It’s that time of year again! College students and their parents are shopping for new laptops and iPhones, picking out their extra long twin mattress sheets, and stocking up on junk food. For college freshman, this is a time filled with excitement while for many parents, and some students these last few months are filled with anxiety.
For parents, the anxiety isn’t coming from the thought of their son or daughter moving across the state or country. They are anxious because they have no clue how they are going to pay that tuition bill that just arrived. According to the College Board, the average tuition, room, board and fees in 2015 for an in-state public institution was $18,943. Parents footing the bill for the cost of private education at a four-year school are spending on average, $42,419. So, that bill that just arrived for the fall semester is possibly between $8-20k and due very soon.
For the parent who has to have an incredibly tough conversation to break the news to their child that they can’t go to the college of their dreams, it is going to be okay. Your child will forgive you, life will go on and they can still graduate and get a job with a degree from a more affordable college.
I know it will be okay because I’ve been on the other side. I was an honor roll student, took honors and AP classes, I was a varsity athlete, played in the band and had a part-time job. I worked hard to gain admission to all five colleges I applied to, only to be denied by my parents. They didn’t have the money and no amount of pleading and begging could change their minds. In that moment, I didn’t understand their decision to not go to the ends of the earth to meet my wishes, borrow against retirement or take out a second mortgage. Wasn’t that what they were supposed to do? They also wouldn’t allow me at 17 to make a financial decision to take on loans that I couldn’t understand the full ramifications of. Ultimately there is a happy ending of course, but I was not a happy camper back then.
My parents were completely behind me going to college, but it had to affordable. My options were a 4-year public school as a commuter student or a community college. I chose the community college. I approached my education with as much excitement as I could muster. Even though I was thoroughly disappointed, I had still achieved the step of being the first in my family to go to college and I had to let that be my focus.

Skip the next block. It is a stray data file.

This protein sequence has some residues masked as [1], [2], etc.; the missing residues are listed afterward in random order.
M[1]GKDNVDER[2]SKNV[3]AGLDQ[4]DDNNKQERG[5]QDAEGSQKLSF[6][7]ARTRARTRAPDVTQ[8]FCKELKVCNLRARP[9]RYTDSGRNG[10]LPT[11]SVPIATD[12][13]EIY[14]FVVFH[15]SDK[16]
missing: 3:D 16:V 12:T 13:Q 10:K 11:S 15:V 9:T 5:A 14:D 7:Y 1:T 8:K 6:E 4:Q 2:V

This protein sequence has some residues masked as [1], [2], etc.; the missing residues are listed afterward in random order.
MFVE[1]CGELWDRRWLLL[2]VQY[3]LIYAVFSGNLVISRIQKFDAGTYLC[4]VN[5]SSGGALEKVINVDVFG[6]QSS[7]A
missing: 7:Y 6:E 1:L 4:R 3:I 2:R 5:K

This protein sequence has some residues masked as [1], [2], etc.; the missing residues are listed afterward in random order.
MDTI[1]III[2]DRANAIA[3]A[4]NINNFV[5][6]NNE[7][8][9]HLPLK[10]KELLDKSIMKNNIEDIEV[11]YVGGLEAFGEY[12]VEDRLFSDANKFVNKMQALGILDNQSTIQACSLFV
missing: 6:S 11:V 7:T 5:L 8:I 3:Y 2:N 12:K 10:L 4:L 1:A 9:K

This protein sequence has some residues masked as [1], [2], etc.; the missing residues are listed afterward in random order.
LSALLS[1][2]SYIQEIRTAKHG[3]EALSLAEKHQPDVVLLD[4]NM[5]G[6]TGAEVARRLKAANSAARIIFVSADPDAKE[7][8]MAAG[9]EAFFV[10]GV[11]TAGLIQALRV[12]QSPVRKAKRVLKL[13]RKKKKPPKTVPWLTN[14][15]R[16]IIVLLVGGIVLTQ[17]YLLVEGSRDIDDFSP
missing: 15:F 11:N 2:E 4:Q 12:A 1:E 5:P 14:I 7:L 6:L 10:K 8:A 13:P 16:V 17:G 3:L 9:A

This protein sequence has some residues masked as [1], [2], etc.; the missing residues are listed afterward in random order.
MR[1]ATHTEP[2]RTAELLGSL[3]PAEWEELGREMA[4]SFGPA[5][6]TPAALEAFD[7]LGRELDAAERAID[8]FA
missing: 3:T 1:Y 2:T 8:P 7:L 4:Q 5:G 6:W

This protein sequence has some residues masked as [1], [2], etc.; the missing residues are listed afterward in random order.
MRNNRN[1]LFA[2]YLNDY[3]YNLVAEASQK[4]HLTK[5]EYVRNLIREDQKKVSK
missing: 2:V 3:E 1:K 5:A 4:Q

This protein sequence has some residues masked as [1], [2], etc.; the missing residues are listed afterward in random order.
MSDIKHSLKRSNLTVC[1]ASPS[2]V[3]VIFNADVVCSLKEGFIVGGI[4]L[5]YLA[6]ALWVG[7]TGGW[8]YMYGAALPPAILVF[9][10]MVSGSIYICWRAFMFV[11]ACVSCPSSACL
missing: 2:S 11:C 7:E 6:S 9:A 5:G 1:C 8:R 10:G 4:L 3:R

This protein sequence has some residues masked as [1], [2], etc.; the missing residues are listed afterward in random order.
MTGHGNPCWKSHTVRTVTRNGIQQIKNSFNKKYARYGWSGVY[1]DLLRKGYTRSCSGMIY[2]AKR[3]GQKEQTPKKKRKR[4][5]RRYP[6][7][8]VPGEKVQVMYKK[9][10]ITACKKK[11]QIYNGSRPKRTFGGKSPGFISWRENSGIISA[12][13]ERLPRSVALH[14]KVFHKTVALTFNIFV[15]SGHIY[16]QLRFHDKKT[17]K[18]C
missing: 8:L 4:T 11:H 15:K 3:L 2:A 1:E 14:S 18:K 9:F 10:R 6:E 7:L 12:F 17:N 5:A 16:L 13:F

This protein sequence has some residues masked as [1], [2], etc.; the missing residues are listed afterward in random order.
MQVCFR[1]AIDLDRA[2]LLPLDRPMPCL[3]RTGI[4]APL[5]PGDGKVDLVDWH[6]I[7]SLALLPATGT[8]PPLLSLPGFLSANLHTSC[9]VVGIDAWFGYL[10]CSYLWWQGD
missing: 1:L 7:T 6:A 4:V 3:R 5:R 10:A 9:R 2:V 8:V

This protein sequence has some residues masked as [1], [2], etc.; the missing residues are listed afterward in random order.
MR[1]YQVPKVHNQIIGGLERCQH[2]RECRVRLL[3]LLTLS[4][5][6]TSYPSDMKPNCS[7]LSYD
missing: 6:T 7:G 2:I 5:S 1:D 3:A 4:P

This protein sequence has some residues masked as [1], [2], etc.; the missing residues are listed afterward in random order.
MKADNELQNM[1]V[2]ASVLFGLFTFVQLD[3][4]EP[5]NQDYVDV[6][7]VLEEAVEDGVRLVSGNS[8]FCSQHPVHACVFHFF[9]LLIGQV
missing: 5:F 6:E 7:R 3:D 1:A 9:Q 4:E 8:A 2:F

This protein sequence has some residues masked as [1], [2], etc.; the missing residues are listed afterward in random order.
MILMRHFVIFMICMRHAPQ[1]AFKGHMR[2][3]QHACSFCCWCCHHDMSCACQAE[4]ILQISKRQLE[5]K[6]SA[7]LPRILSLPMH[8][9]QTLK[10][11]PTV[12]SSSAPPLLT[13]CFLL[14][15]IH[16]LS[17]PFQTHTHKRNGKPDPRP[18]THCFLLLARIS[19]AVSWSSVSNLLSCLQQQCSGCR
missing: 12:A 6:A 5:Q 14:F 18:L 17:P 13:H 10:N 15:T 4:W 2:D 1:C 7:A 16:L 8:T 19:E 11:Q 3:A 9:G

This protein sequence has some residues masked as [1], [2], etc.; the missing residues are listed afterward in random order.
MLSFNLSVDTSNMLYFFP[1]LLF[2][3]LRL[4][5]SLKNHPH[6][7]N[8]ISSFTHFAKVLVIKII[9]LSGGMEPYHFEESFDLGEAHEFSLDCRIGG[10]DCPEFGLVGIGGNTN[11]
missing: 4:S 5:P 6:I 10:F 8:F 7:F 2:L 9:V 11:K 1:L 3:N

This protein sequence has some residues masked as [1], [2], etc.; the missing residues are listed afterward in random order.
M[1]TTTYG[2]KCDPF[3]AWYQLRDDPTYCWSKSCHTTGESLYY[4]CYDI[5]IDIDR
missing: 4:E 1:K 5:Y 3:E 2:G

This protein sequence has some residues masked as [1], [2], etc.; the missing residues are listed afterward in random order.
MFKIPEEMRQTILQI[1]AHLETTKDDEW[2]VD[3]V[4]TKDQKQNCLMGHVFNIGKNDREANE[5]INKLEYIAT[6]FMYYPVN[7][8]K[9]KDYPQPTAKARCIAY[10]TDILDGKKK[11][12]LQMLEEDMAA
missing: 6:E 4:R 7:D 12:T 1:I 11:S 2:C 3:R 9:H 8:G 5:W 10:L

Fast forward to a 15 year career in higher education as a college admissions professional and internship program manager, I have learned that there are many parents who will not have that tough conversation with their child. Rather than deal with the reality of the situation and face the truth, some parents will elect to tap into home equity, max out PLUS loans, private student loans and borrow against a retirement plan. I may not be popular for saying so, but you are not doing your child any favors. You are not doing yourself any favors. Also, after working for six public and private colleges and placing over 400 students from ivy league institutions to small public/private schools you’ve never heard of in internships with major companies, I know it is more about the student and their effort than just the name on the diploma.
The student loan debt in this country has reached an astronomical $1.2 trillion. I encourage families to just take a step back, be strategic and avoid massive amounts of student loan debt. I don’t have a magic money pill to give you or super creative way to make $20k in six weeks. What I do have are a few basic ideas to tackle that tuition bill in your inbox.
1) Get on the school payment plan. Many colleges have tuition payment plans that will allow you to divide your tuition into even monthly payments. I suggest your son or daughter get a job as soon as possible and contribute to the monthly fee. Depending on the cost, mom or dad may elect to pick up additional work as well to meet the monthly obligation. This is one way my parents and I were able to pay for school. While working additional hours or jobs is not a pleasant thought in the short-term, in the long run you are avoiding unnecessary debt.
2) Ask for additional financial aid. Now having been on the other side of these phone calls, there are not unlimited funds available to everyone who calls. If, however, there has been a big change in your financial situation (layoff, job loss, reduced hours) you can let the school know your situation and see if there is additional aid available. The scholarship search doesn’t have to end.